By Kirby Farineau
Capital News Service
RICHMOND — The Virginia Legislative Black Caucus was joined Monday by a bipartisan group of state legislators supporting bills to combat the “school-to-prison pipeline.”
Expulsion and suspension policies are the targets of several pieces of legislation, including a bill by Del. Jeffrey Bourne, D-Richmond. HB 1600 caps long-term suspension at 45 days instead of the current 364.
“We cannot keep using access, or lack thereof, to education as a punishment and continue to expect positive results,” said Bourne, a former Richmond School Board chairman.
Bourne also endorsed legislation by Sen. William Stanley, R-Franklin, whose SB 170 prohibits expulsion and suspension for students between pre-kindergarten and third grade. Stanley said the reforms sought were a “human issue,” and not partisan.
The Black Caucus said it wanted to highlight how legislators are crossing party lines on the issues. The process of separating students from their environment and ultimately sending them into the criminal justice system has come to be known as the “school-to-prison pipeline.” A 2015 Study from the Center for Public Integrity said that on average, Virginia refers more students to law enforcement than any other state.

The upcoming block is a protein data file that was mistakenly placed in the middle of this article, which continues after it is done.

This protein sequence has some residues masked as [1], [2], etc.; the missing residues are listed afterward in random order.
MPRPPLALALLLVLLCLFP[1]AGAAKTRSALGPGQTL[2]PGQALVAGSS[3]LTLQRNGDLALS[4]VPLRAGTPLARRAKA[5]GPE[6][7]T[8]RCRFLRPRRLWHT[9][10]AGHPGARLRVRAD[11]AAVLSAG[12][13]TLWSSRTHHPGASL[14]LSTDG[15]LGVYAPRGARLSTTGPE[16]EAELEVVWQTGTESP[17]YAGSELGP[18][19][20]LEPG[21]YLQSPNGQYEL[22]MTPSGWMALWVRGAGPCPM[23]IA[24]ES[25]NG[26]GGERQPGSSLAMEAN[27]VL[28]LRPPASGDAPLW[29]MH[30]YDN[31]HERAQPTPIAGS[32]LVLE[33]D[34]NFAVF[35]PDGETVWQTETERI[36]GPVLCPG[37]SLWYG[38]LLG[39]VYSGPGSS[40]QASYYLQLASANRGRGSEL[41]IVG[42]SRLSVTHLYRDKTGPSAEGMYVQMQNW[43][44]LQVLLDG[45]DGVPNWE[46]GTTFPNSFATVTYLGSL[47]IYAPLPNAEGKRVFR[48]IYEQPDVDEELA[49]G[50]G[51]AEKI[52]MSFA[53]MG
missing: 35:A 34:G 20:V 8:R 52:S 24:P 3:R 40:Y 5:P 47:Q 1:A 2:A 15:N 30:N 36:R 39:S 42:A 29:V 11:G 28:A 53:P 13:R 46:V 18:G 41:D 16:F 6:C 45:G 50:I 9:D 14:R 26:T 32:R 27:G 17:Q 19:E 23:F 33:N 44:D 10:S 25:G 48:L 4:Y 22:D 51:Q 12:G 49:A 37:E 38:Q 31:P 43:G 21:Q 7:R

First-year Del. Jennifer Carroll Foy, D-Woodbridge, described the problem as “the No. 1 civil rights issue of our modern time.” She has introduced HB 445, which would allow school systems to discipline students who commit certain misdemeanors instead of being required to report those crimes to police.
Sen. Jennifer McClellan, D-Richmond, said she has proposed budget amendments to support school programs for at-risk students, and also to set aside almost $700 million to end a cap on state-funded school support positions.
“If we don’t put our money where our mouth is we will lose an entire generation of students to the school-to-prison pipeline,” she said. “Policy is only one side of the coin.”
Standing beside these legislators was Stacey Doss, a mother of two boys in Lynchburg’s public school system. Her older son, who is autistic, drew national attention and the focus of the Center for Public Integrity after being charged with a felony in 2014 as an 11-year-old.
He had struggled with a school resource officer who had grabbed him after he had left class with other students. The same officer had earlier accused him of a misdemeanor for kicking a trash can. The charges were dropped after an outcry over the case.
Doss said her 5-year-old has speech problems, and both sons have been ostracized and suspended. The younger boy was currently under suspension for disorderly behavior, she said.
“He asked me, ‘Why can’t I go to school? I really want to go to school. I miss my friends,’” Doss said. “He doesn’t understand what is happening, but he does know that he is being kept away from something he enjoys.”